On Sheet – The Tragedy of Tuscarora

On Sheet – The Tragedy of Tuscarora

sat down to run my Tuscarora at the club (where I keep it). It was a slow night so I ran it myself, a one-man job. Details are HERE.

As mentioned, at the end of the session, the control tower with its computerized lever control died again. Since then, the engineer who constructed it has been over and picking through it. Unfortunately, it’s not the same problem (a bad solder joint) as the last time. We spent a couple of hours fussing over it. Right now he’s in “thinking” mode. He’s sent me some more questions about the failures (I’ll need to go to the club and make it crash and really see what happens). But yes, this is my fear – I’ve built the Tuscarora but my engineer friend is getting old. What happens if it fails after he’s passed?

These are the thoughts that keep me up at night.

This is the problem with the sudden burst of technology our hobby has experienced. Back then, we had a real clock fixed up to be a fast clock – mechanically. My engines were all DC, and I could break them apart as easily as an infantryman could field strip a rifle. i put my engines through a constant rotation of inspection, getting the fuzz and gunk out of their gearing and making them run top-notch. I remember going to bed after a relaxing repair session and smelling the oil on my fingertips in the dark.

Now, with DCC, the decoder makes breaking into engines a lot more difficult. My older ones are directly wired. Some of the others have the chips soldered to the frames. I can’t really split the shell and paw through the pieces anymore.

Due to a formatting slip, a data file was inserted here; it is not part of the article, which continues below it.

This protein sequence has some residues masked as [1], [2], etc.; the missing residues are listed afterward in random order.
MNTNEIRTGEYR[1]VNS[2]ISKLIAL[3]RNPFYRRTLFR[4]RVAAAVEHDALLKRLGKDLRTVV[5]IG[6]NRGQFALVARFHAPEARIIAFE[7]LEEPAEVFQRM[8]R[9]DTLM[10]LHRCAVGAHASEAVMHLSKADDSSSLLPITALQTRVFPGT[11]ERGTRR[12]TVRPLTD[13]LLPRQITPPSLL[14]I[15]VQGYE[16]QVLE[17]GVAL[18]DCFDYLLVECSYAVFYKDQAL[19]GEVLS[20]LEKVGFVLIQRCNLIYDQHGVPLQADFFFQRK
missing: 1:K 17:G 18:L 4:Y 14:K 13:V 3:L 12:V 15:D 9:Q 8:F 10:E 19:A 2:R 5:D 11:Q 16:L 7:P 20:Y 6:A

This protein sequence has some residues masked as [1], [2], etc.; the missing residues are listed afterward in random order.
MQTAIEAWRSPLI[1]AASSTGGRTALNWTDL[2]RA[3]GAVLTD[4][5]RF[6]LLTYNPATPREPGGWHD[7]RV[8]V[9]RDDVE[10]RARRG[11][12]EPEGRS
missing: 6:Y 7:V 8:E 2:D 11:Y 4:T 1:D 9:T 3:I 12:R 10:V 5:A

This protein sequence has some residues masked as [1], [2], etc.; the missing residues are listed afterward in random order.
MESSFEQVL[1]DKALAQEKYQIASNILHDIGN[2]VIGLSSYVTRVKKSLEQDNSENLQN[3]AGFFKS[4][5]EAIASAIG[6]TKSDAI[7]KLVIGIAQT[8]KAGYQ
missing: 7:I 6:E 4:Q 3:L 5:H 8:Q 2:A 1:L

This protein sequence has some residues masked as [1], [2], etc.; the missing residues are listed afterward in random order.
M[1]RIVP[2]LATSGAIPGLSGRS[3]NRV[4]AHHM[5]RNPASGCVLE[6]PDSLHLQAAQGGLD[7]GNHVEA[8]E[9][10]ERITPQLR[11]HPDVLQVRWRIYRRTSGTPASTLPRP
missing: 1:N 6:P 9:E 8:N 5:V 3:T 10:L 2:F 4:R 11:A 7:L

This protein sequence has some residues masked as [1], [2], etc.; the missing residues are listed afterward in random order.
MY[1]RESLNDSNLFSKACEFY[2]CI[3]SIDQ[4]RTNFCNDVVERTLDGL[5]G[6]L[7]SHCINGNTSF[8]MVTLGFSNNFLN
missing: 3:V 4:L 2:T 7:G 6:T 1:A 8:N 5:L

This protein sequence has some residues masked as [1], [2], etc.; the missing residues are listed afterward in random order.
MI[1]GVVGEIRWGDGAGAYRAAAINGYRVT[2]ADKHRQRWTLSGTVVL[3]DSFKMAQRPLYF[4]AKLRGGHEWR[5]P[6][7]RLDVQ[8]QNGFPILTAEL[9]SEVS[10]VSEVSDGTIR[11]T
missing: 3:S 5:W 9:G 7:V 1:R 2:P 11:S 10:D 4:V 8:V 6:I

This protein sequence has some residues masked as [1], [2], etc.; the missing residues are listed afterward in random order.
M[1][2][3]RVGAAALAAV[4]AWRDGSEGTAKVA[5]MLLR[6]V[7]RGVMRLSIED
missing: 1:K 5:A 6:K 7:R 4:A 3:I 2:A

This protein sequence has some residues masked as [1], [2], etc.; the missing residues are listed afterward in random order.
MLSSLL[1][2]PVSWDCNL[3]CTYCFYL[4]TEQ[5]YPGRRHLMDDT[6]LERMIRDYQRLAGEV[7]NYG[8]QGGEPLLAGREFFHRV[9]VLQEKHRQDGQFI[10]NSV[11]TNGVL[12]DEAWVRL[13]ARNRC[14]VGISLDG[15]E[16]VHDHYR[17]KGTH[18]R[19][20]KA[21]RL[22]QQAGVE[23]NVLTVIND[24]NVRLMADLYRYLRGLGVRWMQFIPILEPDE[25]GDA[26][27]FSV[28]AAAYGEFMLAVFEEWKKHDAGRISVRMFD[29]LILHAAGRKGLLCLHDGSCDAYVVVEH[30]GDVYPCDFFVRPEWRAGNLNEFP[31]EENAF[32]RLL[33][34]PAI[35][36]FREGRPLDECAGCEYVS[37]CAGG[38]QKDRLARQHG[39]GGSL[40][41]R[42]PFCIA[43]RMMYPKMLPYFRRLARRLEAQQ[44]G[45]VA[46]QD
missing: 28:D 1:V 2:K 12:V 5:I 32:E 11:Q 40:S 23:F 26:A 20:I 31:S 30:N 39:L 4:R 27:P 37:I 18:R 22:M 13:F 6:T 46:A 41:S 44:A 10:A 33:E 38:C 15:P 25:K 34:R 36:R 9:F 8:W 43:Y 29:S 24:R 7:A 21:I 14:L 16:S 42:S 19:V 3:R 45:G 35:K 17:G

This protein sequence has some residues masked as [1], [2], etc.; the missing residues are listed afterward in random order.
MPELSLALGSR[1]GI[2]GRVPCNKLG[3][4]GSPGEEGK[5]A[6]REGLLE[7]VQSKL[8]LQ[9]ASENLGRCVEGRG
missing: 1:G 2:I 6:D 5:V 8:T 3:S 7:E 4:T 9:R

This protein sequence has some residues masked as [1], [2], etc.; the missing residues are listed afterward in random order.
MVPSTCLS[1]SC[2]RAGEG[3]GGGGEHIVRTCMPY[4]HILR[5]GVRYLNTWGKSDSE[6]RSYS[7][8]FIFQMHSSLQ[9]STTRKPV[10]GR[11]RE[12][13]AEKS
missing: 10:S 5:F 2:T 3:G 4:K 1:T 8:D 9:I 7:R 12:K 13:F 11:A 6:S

And layouts – yes, back in the DC days, it was simply two power packs feeding DPDT toggles, going directly to the blocks. Outside of the packs themselves, every inch of my layout made sense to me. If I had a problem, it was no effort to trace it down. But now, with boosters and such, we’ve ceded control of our layouts to distant digital providers with chat-bot support staffs.

And, in the case of Tuscarora, it comes down to a micro computer (which has died before) resting on a circuit board (with a dozen chips which have unseated in the past) feeding wiring to capacitors for turnouts and god-knows-what for my signals. Essentially the power goes under the layout and trains go zoom-zoom. On good days. Right now very little is moving.

Yes, I love the ability to hop from cab to cab. And it’s great to not worry about blocks and power distribution. I love running helpers. I love sound. There is so much good that comes from technology.

But there is also a cost in the form of risk. And I’m paying that cost now.


P.S. Weird night. It ran for thirty minutes perfectly while my engineer and I tested it. Then it failed for thirty minutes. And suddenly it was running again. I actually ran a full 90 minute session (detailed HERE). But for the life of me (and us) we haven’t figured it out. Some of my operators drive a long way to run on this small layout and I hate to disappoint. The debugging continues…